You've seen the ads on TV, now Dáirne Black explains exactly what Blue September is all about and why it should matter to you

We all remember the 90s tune, I’m Blue Da Ba Dee Da Ba Die, thanks Eiffel 65. This September I’m urging you all to channel your inner Blue and go Blue for September. Blue September is an awareness and fundraising campaign set up by the Men’s Cancer Alliance.

According to Twitter, the Men’s Cancer Alliance is “a national alliance of charities who believe that #NoMan should die unnecessarily to cancer and that a culture of embarrassment stops men taking action on time”. It’s made up of the Mater Foundation, the Mercy Hospital Foundation and Cancer Care West.

It’s true that men don’t talk as much as they should. Stereotypically, they put things off and the old saying “ah, sure it’ll be grand, don’t fuss” applies.

Being a young student, all you want is to fit in and settle into college. You don’t want to go to the college health centre in case anyone sees you. You’re scared, nervous, maybe worried, but on the surface, everything is fine.

You may not even be totally aware of what prostate cancer is. You know it has something to do with the reproductive system, but aren’t completely sure what part. You’ve heard of Blue September, your Welfare Officer was handing out fliers this morning, but it was so early and you were in a rush to your lecture.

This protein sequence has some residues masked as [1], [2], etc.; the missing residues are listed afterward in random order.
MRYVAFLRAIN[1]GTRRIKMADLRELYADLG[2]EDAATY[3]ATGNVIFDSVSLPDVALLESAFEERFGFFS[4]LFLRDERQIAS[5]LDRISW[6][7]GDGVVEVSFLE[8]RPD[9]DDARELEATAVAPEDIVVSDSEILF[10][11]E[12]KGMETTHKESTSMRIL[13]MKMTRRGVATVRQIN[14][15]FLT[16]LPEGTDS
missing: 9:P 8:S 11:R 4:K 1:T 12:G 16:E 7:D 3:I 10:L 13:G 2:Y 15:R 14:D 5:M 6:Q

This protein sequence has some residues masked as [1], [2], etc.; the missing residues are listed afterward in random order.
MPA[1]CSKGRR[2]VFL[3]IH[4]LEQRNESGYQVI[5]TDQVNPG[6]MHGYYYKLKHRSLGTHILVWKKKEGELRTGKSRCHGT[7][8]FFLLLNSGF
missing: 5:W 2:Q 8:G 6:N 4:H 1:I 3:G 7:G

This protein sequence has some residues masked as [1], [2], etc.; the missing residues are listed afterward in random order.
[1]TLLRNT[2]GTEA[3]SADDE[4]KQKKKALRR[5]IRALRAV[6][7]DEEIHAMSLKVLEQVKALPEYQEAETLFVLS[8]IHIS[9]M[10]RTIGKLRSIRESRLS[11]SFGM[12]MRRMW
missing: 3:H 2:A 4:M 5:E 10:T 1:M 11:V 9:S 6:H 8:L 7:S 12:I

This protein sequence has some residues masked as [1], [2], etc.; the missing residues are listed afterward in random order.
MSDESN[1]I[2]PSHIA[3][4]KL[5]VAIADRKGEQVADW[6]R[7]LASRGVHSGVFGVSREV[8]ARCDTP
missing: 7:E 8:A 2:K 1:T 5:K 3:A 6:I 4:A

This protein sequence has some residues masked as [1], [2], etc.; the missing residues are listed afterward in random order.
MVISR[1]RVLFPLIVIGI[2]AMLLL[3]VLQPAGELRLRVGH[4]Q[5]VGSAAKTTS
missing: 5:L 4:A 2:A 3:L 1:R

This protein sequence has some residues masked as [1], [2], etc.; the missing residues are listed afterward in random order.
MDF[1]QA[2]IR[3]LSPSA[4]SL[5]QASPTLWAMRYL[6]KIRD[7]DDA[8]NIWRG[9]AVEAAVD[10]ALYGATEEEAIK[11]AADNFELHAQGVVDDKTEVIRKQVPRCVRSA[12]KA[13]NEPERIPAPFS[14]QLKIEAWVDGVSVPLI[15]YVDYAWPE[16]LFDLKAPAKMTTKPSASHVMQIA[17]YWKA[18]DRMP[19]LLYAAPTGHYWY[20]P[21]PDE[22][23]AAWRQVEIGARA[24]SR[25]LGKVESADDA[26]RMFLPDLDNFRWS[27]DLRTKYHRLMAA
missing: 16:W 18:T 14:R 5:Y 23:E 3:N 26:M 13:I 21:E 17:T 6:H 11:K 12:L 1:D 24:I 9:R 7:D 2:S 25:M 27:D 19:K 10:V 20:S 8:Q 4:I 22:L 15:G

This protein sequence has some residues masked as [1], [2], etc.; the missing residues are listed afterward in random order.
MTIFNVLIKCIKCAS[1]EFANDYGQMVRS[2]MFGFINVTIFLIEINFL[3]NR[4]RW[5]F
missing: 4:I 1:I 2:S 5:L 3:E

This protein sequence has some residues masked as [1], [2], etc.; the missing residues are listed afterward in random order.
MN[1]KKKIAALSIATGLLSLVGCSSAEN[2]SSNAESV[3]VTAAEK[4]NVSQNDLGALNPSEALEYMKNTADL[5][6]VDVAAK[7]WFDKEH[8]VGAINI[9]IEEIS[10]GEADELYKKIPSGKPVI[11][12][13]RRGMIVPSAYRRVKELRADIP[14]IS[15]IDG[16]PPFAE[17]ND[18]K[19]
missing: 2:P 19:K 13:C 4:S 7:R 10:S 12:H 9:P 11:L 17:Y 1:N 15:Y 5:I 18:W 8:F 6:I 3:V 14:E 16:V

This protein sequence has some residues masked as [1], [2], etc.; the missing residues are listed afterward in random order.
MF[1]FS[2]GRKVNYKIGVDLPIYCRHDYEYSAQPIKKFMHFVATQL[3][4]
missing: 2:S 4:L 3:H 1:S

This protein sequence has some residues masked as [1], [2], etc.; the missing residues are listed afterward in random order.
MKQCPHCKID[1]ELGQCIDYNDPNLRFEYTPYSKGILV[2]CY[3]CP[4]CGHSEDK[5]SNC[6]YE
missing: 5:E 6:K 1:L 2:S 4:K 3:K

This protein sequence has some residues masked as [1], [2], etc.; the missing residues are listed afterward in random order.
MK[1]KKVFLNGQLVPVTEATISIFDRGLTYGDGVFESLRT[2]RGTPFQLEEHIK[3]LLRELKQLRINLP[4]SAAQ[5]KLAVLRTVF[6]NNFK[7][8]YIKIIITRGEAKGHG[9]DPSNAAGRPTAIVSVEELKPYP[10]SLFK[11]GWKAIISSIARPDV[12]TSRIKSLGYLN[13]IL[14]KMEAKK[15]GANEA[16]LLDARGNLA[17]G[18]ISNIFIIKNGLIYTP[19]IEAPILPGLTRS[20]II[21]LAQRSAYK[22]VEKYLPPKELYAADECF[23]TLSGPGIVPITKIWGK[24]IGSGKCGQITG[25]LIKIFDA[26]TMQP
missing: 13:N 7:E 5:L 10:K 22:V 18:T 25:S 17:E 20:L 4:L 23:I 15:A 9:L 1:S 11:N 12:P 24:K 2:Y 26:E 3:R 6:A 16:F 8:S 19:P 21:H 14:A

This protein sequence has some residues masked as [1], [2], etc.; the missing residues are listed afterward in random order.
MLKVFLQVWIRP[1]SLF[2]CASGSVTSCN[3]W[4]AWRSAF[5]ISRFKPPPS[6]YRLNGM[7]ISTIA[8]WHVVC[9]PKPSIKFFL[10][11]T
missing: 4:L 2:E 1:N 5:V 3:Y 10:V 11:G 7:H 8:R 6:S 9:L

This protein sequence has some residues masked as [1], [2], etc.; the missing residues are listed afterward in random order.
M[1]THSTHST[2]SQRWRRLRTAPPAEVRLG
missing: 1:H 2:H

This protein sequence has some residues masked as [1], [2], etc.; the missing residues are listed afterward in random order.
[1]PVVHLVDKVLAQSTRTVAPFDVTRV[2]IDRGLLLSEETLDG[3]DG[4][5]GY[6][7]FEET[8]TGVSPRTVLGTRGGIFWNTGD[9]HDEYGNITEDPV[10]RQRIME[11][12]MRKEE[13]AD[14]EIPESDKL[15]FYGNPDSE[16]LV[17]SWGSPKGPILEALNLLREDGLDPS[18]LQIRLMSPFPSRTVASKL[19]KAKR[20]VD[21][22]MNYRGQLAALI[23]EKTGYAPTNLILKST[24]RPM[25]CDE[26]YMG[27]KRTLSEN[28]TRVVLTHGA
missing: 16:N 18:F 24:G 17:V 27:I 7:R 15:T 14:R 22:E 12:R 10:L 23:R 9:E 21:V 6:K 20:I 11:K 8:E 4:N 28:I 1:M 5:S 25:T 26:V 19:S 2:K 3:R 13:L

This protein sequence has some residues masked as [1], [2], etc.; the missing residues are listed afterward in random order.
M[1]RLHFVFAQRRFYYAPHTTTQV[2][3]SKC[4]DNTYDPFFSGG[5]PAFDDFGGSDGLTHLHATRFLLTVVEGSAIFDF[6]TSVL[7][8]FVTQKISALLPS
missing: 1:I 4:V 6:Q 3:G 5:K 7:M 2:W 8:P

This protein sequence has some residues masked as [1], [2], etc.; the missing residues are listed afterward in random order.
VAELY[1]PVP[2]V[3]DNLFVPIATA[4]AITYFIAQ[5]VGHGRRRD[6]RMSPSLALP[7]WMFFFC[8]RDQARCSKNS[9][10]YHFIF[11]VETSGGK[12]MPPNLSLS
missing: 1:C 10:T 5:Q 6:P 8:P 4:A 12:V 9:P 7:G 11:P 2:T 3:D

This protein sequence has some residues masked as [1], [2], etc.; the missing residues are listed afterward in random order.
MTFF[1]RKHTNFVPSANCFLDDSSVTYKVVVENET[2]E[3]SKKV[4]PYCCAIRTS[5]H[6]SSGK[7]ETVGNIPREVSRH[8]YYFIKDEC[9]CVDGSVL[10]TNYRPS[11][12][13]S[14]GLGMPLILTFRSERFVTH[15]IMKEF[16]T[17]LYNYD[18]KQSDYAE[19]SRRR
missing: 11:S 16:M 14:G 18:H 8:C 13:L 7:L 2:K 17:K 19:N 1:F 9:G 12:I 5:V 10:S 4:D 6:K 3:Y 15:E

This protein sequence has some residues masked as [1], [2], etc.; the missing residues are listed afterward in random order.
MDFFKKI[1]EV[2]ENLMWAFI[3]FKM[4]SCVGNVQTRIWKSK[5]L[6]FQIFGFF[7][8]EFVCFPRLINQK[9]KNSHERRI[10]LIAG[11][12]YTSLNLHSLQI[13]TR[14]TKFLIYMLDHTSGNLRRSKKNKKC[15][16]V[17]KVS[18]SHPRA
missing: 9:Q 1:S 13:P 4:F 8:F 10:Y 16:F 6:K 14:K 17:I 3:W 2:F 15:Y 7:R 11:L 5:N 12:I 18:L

Blue September is an internationally recognised campaign and aims to get guys to “face up to cancer”.  Essentially get them more familiar, more knowledgeable and more willing and more open to talking about it. The campaign, while seemingly well known and associated with prostate cancer, also focuses on testicular, lung and bowel cancer.

We’ve all been affected by cancer in some shape or form. However, you’re young, and while you might not have it now, it’s important to be aware of the signs and know how to check yourself properly. Little signs or indications mean things can be caught early and dealt with. Most colleges offer a free health service, and while the waiting can often be lengthy, they do run emergency clinics every day.

Blueseptember.ie is the website associated with the campaign. I found it to be informative and user-friendly. It’s not clinical, and in fact you’d be forgiven for thinking it was something akin to Joe.ie, as the main page invites you to play a game of “keepy uppy”. For anyone not familiar with the term, it’s asking you to keep balls up in the air. Trying to ease you into the site and lighten the mood.

The website provides the facts and figures clearly and concisely, the main ones being the symptoms, the risk factors and the prevention tips. For any young male reading this, I can’t stress how important it is to check yourself. The idea of checking yourself seems so basic and uncontroversial, almost accepted wisdom. How could you not notice a lump or bump? A pain or an ache? Burning sensation? Unexplained tiredness?  

But, if we women can put on a bra daily and fail to notice a lump or bump on our breast, it can happen to males too. Like with all cancers, early detection is vital and checking yourself is key to this. It’s simple lads, when you’re getting ready in the morning, putting on that pair of boxers or in the shower, have a quick check to make sure everything is how it should be.

To donate to Blue September you can text Fight to 50300 #KeepUpTheFight. I know you lads aren’t fans of the aul chatter, but even if you have a race against your friends to see who could get the highest score on Keepy Uppy? That’s still promoting Blue September and spreading the word. If you can grow a ‘tache for November, let’s try spread the word for September.

Website: http://www.blueseptember.ie/